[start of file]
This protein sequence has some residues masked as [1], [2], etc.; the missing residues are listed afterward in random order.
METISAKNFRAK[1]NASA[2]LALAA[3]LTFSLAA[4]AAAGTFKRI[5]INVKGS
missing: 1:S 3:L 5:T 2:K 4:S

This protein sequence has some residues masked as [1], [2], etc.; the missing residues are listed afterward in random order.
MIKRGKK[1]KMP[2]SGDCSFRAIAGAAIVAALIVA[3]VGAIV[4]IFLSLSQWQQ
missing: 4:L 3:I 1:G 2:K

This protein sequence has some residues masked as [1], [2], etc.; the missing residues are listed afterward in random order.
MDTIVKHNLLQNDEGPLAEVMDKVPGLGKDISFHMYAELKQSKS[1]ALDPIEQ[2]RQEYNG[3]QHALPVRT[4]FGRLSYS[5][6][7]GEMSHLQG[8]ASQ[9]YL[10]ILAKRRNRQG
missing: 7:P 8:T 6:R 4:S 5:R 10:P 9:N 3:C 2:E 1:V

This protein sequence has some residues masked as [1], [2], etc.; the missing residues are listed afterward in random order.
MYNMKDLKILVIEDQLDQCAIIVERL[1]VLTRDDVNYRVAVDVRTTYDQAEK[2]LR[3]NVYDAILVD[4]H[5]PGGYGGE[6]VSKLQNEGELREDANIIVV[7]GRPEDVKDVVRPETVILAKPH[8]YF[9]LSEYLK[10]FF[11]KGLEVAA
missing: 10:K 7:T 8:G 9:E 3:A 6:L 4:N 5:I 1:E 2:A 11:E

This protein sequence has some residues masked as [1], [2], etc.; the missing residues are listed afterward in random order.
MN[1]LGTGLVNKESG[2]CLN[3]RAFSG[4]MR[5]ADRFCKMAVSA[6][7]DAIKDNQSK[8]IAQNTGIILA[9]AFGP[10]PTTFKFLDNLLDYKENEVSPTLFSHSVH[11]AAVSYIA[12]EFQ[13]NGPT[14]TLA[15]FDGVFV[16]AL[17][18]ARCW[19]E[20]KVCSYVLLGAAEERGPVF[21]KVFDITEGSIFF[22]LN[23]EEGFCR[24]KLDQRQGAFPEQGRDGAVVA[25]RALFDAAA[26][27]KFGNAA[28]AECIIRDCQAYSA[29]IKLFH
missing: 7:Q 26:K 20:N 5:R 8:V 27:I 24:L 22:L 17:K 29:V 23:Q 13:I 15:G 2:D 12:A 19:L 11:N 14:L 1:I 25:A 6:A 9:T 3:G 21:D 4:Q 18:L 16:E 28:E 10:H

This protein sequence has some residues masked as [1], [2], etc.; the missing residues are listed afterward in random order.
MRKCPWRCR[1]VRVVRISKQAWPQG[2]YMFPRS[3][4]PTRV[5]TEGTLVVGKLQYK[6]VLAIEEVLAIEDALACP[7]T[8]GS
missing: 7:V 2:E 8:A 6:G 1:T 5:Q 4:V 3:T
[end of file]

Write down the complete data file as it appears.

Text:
This protein sequence has some residues masked as [1], [2], etc.; the missing residues are listed afterward in random order.
METISAKNFRAK[1]NASA[2]LALAA[3]LTFSLAA[4]AAAGTFKRI[5]INVKGS
missing: 1:S 3:L 5:T 2:K 4:S

This protein sequence has some residues masked as [1], [2], etc.; the missing residues are listed afterward in random order.
MIKRGKK[1]KMP[2]SGDCSFRAIAGAAIVAALIVA[3]VGAIV[4]IFLSLSQWQQ
missing: 4:L 3:I 1:G 2:K

This protein sequence has some residues masked as [1], [2], etc.; the missing residues are listed afterward in random order.
MDTIVKHNLLQNDEGPLAEVMDKVPGLGKDISFHMYAELKQSKS[1]ALDPIEQ[2]RQEYNG[3]QHALPVRT[4]FGRLSYS[5][6][7]GEMSHLQG[8]ASQ[9]YL[10]ILAKRRNRQG
missing: 7:P 8:T 6:R 4:S 5:R 10:P 9:N 3:C 2:E 1:V

This protein sequence has some residues masked as [1], [2], etc.; the missing residues are listed afterward in random order.
MYNMKDLKILVIEDQLDQCAIIVERL[1]VLTRDDVNYRVAVDVRTTYDQAEK[2]LR[3]NVYDAILVD[4]H[5]PGGYGGE[6]VSKLQNEGELREDANIIVV[7]GRPEDVKDVVRPETVILAKPH[8]YF[9]LSEYLK[10]FF[11]KGLEVAA
missing: 10:K 7:T 8:G 9:E 3:A 6:L 4:N 5:I 1:E 2:A 11:E

This protein sequence has some residues masked as [1], [2], etc.; the missing residues are listed afterward in random order.
MN[1]LGTGLVNKESG[2]CLN[3]RAFSG[4]MR[5]ADRFCKMAVSA[6][7]DAIKDNQSK[8]IAQNTGIILA[9]AFGP[10]PTTFKFLDNLLDYKENEVSPTLFSHSVH[11]AAVSYIA[12]EFQ[13]NGPT[14]TLA[15]FDGVFV[16]AL[17][18]ARCW[19]E[20]KVCSYVLLGAAEERGPVF[21]KVFDITEGSIFF[22]LN[23]EEGFCR[24]KLDQRQGAFPEQGRDGAVVA[25]RALFDAAA[26][27]KFGNAA[28]AECIIRDCQAYSA[29]IKLFH
missing: 7:Q 26:K 20:N 5:R 8:V 27:I 24:L 22:L 17:K 29:V 23:Q 13:I 15:G 2:D 12:A 19:L 11:N 14:L 1:I 25:A 6:A 9:T 3:G 21:D 4:Q 18:L 16:E 28:E 10:H

This protein sequence has some residues masked as [1], [2], etc.; the missing residues are listed afterward in random order.
MRKCPWRCR[1]VRVVRISKQAWPQG[2]YMFPRS[3][4]PTRV[5]TEGTLVVGKLQYK[6]VLAIEEVLAIEDALACP[7]T[8]GS
missing: 7:V 2:E 8:A 6:G 1:T 5:Q 4:V 3:T